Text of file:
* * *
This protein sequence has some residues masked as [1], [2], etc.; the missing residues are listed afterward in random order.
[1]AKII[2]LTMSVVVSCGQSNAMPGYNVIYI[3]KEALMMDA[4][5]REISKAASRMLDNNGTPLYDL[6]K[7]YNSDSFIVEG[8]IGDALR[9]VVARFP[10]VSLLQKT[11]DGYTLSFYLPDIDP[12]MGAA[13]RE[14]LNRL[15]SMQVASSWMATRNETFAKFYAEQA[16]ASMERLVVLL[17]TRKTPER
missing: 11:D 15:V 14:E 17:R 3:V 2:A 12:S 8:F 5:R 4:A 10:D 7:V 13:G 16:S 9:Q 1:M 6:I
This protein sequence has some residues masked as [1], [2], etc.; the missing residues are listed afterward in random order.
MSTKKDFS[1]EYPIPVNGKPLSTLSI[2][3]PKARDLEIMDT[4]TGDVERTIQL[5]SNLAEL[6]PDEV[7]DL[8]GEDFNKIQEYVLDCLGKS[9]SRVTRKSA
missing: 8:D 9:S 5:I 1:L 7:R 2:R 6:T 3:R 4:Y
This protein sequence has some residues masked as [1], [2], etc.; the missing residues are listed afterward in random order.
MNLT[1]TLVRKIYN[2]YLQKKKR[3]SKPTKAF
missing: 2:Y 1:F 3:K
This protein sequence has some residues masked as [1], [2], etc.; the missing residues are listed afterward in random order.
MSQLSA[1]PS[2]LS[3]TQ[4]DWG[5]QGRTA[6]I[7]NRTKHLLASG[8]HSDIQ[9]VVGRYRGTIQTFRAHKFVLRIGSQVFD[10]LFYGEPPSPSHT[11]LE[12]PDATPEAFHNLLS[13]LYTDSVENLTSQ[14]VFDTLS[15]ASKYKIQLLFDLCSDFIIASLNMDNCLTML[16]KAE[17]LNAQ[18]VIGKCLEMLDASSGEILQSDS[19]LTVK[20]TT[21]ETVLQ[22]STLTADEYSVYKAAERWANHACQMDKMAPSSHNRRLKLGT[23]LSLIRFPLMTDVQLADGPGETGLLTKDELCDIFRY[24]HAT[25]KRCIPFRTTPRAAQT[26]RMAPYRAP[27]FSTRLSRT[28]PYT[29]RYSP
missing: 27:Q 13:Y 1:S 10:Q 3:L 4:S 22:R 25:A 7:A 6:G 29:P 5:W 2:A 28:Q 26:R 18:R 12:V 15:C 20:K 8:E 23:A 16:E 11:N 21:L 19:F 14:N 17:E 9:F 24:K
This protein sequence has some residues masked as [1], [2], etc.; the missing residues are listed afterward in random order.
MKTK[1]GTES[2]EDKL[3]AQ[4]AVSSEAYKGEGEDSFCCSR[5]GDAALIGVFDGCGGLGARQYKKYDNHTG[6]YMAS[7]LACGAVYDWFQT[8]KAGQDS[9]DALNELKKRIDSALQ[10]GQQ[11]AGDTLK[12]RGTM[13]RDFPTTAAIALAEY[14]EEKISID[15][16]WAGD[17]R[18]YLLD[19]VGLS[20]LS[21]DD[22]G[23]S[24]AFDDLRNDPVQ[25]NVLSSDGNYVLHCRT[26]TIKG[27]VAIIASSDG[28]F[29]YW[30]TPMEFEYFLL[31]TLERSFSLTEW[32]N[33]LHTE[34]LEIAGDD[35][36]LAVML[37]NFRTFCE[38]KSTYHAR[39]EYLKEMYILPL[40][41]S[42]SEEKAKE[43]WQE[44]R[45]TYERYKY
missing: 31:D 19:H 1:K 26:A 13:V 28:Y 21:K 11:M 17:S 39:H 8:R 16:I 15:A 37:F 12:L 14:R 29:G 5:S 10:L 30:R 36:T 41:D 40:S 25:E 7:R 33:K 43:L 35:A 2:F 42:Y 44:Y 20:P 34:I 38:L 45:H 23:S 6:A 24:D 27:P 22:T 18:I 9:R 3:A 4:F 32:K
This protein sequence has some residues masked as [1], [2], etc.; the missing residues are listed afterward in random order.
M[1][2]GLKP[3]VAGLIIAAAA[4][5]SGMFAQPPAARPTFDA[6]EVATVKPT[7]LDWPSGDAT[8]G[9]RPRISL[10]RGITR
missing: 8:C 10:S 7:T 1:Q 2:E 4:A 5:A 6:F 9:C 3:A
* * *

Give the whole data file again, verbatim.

This protein sequence has some residues masked as [1], [2], etc.; the missing residues are listed afterward in random order.
[1]AKII[2]LTMSVVVSCGQSNAMPGYNVIYI[3]KEALMMDA[4][5]REISKAASRMLDNNGTPLYDL[6]K[7]YNSDSFIVEG[8]IGDALR[9]VVARFP[10]VSLLQKT[11]DGYTLSFYLPDIDP[12]MGAA[13]RE[14]LNRL[15]SMQVASSWMATRNETFAKFYAEQA[16]ASMERLVVLL[17]TRKTPER
missing: 11:D 15:V 14:E 17:R 3:V 2:A 12:S 8:F 5:R 4:A 10:D 7:V 13:G 16:S 9:Q 1:M 6:I
This protein sequence has some residues masked as [1], [2], etc.; the missing residues are listed afterward in random order.
MSTKKDFS[1]EYPIPVNGKPLSTLSI[2][3]PKARDLEIMDT[4]TGDVERTIQL[5]SNLAEL[6]PDEV[7]DL[8]GEDFNKIQEYVLDCLGKS[9]SRVTRKSA
missing: 8:D 9:S 5:I 1:L 7:R 2:R 6:T 3:R 4:Y
This protein sequence has some residues masked as [1], [2], etc.; the missing residues are listed afterward in random order.
MNLT[1]TLVRKIYN[2]YLQKKKR[3]SKPTKAF
missing: 2:Y 1:F 3:K
This protein sequence has some residues masked as [1], [2], etc.; the missing residues are listed afterward in random order.
MSQLSA[1]PS[2]LS[3]TQ[4]DWG[5]QGRTA[6]I[7]NRTKHLLASG[8]HSDIQ[9]VVGRYRGTIQTFRAHKFVLRIGSQVFD[10]LFYGEPPSPSHT[11]LE[12]PDATPEAFHNLLS[13]LYTDSVENLTSQ[14]VFDTLS[15]ASKYKIQLLFDLCSDFIIASLNMDNCLTML[16]KAE[17]LNAQ[18]VIGKCLEMLDASSGEILQSDS[19]LTVK[20]TT[21]ETVLQ[22]STLTADEYSVYKAAERWANHACQMDKMAPSSHNRRLKLGT[23]LSLIRFPLMTDVQLADGPGETGLLTKDELCDIFRY[24]HAT[25]KRCIPFRTTPRAAQT[26]RMAPYRAP[27]FSTRLSRT[28]PYT[29]RYSP
missing: 27:Q 13:Y 1:S 10:Q 3:L 4:S 22:R 25:A 7:A 6:G 29:P 5:W 2:A 28:Q 26:R 18:R 12:V 15:C 20:K 8:E 23:A 16:E 11:N 21:L 19:F 14:N 17:E 9:F 24:K
This protein sequence has some residues masked as [1], [2], etc.; the missing residues are listed afterward in random order.
MKTK[1]GTES[2]EDKL[3]AQ[4]AVSSEAYKGEGEDSFCCSR[5]GDAALIGVFDGCGGLGARQYKKYDNHTG[6]YMAS[7]LACGAVYDWFQT[8]KAGQDS[9]DALNELKKRIDSALQ[10]GQQ[11]AGDTLK[12]RGTM[13]RDFPTTAAIALAEY[14]EEKISID[15][16]WAGD[17]R[18]YLLD[19]VGLS[20]LS[21]DD[22]G[23]S[24]AFDDLRNDPVQ[25]NVLSSDGNYVLHCRT[26]TIKG[27]VAIIASSDG[28]F[29]YW[30]TPMEFEYFLL[31]TLERSFSLTEW[32]N[33]LHTE[34]LEIAGDD[35][36]LAVML[37]NFRTFCE[38]KSTYHAR[39]EYLKEMYILPL[40][41]S[42]SEEKAKE[43]WQE[44]R[45]TYERYKY
missing: 31:D 19:H 1:K 26:A 13:V 28:Y 21:K 11:M 17:S 39:H 8:R 16:I 15:A 37:F 12:L 14:R 29:G 5:S 10:L 30:R 36:T 41:D 40:S 25:E 7:R 33:K 43:L 35:A 2:F 42:Y 44:Y 20:P 34:I 38:L 45:H 23:S 6:A 24:D 27:P 22:T 18:I 9:R 3:A 4:F 32:K
This protein sequence has some residues masked as [1], [2], etc.; the missing residues are listed afterward in random order.
M[1][2]GLKP[3]VAGLIIAAAA[4][5]SGMFAQPPAARPTFDA[6]EVATVKPT[7]LDWPSGDAT[8]G[9]RPRISL[10]RGITR
missing: 8:C 10:S 7:T 1:Q 2:E 4:A 5:A 6:F 9:C 3:A